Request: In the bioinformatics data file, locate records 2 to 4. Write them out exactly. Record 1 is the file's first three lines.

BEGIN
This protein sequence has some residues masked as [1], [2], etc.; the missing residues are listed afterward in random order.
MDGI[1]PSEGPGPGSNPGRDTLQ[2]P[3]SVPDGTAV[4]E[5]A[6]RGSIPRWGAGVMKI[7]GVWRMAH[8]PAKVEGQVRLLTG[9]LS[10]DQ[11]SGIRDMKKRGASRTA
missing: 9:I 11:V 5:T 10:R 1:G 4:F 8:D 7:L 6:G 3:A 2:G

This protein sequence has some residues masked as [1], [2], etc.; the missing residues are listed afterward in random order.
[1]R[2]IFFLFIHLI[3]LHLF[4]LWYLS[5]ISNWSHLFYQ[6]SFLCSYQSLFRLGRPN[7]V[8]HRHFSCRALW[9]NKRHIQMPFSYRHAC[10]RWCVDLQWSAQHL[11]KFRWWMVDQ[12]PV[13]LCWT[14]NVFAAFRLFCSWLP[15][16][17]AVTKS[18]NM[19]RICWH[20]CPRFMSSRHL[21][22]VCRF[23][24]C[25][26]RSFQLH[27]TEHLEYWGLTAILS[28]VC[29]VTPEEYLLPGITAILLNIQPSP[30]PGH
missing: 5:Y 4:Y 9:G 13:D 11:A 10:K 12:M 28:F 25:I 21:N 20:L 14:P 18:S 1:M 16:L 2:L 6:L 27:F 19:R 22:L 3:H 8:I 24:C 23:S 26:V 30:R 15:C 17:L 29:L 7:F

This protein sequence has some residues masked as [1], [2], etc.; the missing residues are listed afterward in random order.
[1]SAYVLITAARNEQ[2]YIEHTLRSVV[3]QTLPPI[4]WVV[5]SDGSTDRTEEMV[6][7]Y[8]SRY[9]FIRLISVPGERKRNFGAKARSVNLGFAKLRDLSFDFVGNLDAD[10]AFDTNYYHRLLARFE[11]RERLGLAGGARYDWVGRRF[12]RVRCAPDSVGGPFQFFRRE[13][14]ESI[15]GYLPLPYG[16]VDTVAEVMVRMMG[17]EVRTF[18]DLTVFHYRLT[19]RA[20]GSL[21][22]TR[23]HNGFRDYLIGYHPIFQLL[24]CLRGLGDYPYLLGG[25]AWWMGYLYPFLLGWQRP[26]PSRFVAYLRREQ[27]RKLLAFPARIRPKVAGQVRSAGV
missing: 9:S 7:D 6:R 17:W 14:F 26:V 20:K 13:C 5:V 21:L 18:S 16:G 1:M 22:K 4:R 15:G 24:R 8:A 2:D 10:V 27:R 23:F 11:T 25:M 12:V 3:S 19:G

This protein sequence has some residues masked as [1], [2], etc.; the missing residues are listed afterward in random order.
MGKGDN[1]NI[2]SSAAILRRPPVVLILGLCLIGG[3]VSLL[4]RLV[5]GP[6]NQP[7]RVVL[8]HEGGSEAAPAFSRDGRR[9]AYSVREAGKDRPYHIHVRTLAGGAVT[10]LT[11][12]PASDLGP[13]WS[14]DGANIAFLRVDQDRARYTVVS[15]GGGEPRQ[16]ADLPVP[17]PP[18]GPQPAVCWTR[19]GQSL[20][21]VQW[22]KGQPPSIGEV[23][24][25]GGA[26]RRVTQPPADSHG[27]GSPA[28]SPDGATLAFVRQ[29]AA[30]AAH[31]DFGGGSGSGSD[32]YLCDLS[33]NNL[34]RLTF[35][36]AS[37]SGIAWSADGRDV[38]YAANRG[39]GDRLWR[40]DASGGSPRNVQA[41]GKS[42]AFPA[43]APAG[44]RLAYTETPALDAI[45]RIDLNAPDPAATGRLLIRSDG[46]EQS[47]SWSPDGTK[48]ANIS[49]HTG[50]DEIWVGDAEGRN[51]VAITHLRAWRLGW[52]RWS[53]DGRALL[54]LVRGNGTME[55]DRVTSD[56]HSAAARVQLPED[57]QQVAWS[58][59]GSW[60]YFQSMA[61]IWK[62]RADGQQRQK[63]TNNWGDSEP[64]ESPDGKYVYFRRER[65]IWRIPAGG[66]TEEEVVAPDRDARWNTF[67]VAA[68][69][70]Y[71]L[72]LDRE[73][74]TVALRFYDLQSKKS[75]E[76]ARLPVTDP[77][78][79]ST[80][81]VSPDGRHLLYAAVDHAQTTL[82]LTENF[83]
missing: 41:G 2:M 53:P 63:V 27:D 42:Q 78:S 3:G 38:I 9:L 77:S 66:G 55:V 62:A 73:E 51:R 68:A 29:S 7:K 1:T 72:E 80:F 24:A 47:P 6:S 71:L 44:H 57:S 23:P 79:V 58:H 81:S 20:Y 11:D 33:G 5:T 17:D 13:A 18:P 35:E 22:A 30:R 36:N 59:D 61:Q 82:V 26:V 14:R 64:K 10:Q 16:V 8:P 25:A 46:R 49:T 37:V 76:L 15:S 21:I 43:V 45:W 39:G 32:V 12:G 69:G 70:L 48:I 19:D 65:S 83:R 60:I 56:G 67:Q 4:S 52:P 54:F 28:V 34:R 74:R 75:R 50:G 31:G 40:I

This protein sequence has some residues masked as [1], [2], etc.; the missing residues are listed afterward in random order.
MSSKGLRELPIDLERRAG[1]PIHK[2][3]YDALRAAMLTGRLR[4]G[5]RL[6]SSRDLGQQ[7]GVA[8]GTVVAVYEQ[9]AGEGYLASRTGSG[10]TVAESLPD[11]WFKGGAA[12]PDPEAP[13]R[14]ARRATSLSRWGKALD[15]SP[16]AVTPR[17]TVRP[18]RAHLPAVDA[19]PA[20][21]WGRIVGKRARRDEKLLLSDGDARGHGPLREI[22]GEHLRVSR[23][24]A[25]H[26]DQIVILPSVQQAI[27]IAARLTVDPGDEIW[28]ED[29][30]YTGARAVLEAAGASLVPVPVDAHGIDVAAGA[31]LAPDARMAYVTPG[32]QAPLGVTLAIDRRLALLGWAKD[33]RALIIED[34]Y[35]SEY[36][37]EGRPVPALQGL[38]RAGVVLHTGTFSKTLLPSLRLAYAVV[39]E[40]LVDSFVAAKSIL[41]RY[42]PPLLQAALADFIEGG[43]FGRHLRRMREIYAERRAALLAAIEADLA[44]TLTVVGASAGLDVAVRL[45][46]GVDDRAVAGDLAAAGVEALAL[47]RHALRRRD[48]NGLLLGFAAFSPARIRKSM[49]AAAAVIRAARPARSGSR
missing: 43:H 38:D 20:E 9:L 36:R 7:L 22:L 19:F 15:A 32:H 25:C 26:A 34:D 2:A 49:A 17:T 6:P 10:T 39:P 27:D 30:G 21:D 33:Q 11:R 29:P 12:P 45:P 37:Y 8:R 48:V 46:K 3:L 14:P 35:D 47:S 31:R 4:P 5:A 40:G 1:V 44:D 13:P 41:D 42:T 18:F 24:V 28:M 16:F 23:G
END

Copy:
This protein sequence has some residues masked as [1], [2], etc.; the missing residues are listed afterward in random order.
[1]R[2]IFFLFIHLI[3]LHLF[4]LWYLS[5]ISNWSHLFYQ[6]SFLCSYQSLFRLGRPN[7]V[8]HRHFSCRALW[9]NKRHIQMPFSYRHAC[10]RWCVDLQWSAQHL[11]KFRWWMVDQ[12]PV[13]LCWT[14]NVFAAFRLFCSWLP[15][16][17]AVTKS[18]NM[19]RICWH[20]CPRFMSSRHL[21][22]VCRF[23][24]C[25][26]RSFQLH[27]TEHLEYWGLTAILS[28]VC[29]VTPEEYLLPGITAILLNIQPSP[30]PGH
missing: 5:Y 4:Y 9:G 13:D 11:A 10:K 12:M 28:F 25:I 21:N 20:L 14:P 18:S 1:M 16:L 2:L 6:L 27:F 19:R 22:L 3:H 8:I 24:C 23:S 26:V 30:R 15:C 17:L 29:L 7:F

This protein sequence has some residues masked as [1], [2], etc.; the missing residues are listed afterward in random order.
[1]SAYVLITAARNEQ[2]YIEHTLRSVV[3]QTLPPI[4]WVV[5]SDGSTDRTEEMV[6][7]Y[8]SRY[9]FIRLISVPGERKRNFGAKARSVNLGFAKLRDLSFDFVGNLDAD[10]AFDTNYYHRLLARFE[11]RERLGLAGGARYDWVGRRF[12]RVRCAPDSVGGPFQFFRRE[13][14]ESI[15]GYLPLPYG[16]VDTVAEVMVRMMG[17]EVRTF[18]DLTVFHYRLT[19]RA[20]GSL[21][22]TR[23]HNGFRDYLIGYHPIFQLL[24]CLRGLGDYPYLLGG[25]AWWMGYLYPFLLGWQRP[26]PSRFVAYLRREQ[27]RKLLAFPARIRPKVAGQVRSAGV
missing: 9:S 7:D 6:R 17:W 14:F 26:V 20:K 13:C 5:V 21:L 18:S 16:G 1:M 22:K 4:R 15:G 24:R 8:A 2:D 10:V 27:R 23:F 11:T 25:M 12:V 3:S 19:G

This protein sequence has some residues masked as [1], [2], etc.; the missing residues are listed afterward in random order.
MGKGDN[1]NI[2]SSAAILRRPPVVLILGLCLIGG[3]VSLL[4]RLV[5]GP[6]NQP[7]RVVL[8]HEGGSEAAPAFSRDGRR[9]AYSVREAGKDRPYHIHVRTLAGGAVT[10]LT[11][12]PASDLGP[13]WS[14]DGANIAFLRVDQDRARYTVVS[15]GGGEPRQ[16]ADLPVP[17]PP[18]GPQPAVCWTR[19]GQSL[20][21]VQW[22]KGQPPSIGEV[23][24][25]GGA[26]RRVTQPPADSHG[27]GSPA[28]SPDGATLAFVRQ[29]AA[30]AAH[31]DFGGGSGSGSD[32]YLCDLS[33]NNL[34]RLTF[35][36]AS[37]SGIAWSADGRDV[38]YAANRG[39]GDRLWR[40]DASGGSPRNVQA[41]GKS[42]AFPA[43]APAG[44]RLAYTETPALDAI[45]RIDLNAPDPAATGRLLIRSDG[46]EQS[47]SWSPDGTK[48]ANIS[49]HTG[50]DEIWVGDAEGRN[51]VAITHLRAWRLGW[52]RWS[53]DGRALL[54]LVRGNGTME[55]DRVTSD[56]HSAAARVQLPED[57]QQVAWS[58][59]GSW[60]YFQSMA[61]IWK[62]RADGQQRQK[63]TNNWGDSEP[64]ESPDGKYVYFRRER[65]IWRIPAGG[66]TEEEVVAPDRDARWNTF[67]VAA[68][69][70]Y[71]L[72]LDRE[73][74]TVALRFYDLQSKKS[75]E[76]ARLPVTDP[77][78][79]ST[80][81]VSPDGRHLLYAAVDHAQTTL[82]LTENF[83]
missing: 41:G 2:M 53:P 63:V 27:D 42:Q 78:S 3:G 38:I 9:L 77:S 66:G 55:V 62:A 73:E 51:R 68:A 29:S 7:K 1:T 72:E 80:F 24:A 47:P 6:S 71:L 44:H 57:S 23:P 79:V 58:H 81:S 20:Y 11:D 33:G 5:T 17:D 13:A 18:P 35:E 22:A 30:R 36:N 59:D 61:Q 82:V 26:V 14:R 64:K 10:Q 16:V 8:P 25:A 46:R 49:T 37:V 76:L 15:S 21:I 43:V 45:W 39:G 32:V 12:G 69:G 70:L 48:I 19:D 65:S 83:R 60:I 56:G 67:Q 4:S 52:P 54:F 28:V 34:R 74:R 75:R 50:G 31:G 40:I